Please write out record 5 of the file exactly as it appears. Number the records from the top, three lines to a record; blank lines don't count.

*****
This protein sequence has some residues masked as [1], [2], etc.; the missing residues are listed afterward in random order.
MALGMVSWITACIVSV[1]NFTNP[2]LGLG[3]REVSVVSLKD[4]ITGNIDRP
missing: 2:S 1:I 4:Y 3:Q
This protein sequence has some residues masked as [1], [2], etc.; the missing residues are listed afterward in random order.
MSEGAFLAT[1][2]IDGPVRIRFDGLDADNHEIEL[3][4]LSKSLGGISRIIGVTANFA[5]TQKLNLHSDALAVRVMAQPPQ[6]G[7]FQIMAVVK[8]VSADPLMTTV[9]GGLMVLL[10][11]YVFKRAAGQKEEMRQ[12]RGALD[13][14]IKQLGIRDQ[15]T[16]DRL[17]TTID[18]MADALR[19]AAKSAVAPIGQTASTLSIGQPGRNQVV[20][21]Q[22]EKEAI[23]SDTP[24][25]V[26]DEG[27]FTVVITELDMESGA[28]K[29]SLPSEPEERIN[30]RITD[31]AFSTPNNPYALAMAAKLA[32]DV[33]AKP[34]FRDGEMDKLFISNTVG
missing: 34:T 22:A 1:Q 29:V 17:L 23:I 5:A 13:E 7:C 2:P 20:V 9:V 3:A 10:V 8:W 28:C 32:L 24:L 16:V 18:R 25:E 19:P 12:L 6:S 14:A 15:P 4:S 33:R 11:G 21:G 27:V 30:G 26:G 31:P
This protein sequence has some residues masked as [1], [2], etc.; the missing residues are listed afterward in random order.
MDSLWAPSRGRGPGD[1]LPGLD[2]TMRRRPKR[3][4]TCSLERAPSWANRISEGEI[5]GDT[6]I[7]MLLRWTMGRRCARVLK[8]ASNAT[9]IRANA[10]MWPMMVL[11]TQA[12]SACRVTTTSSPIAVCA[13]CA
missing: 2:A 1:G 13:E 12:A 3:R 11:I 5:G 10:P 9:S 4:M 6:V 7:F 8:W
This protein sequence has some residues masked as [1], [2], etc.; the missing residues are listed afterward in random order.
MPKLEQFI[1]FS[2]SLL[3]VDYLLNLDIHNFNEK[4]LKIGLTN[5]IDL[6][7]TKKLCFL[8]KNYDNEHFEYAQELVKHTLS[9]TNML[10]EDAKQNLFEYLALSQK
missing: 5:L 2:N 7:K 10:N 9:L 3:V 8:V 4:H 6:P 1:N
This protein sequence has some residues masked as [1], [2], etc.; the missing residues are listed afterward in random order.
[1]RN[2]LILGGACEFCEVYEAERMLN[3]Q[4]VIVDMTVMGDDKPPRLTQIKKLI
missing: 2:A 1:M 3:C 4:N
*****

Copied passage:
This protein sequence has some residues masked as [1], [2], etc.; the missing residues are listed afterward in random order.
[1]RN[2]LILGGACEFCEVYEAERMLN[3]Q[4]VIVDMTVMGDDKPPRLTQIKKLI
missing: 2:A 1:M 3:C 4:N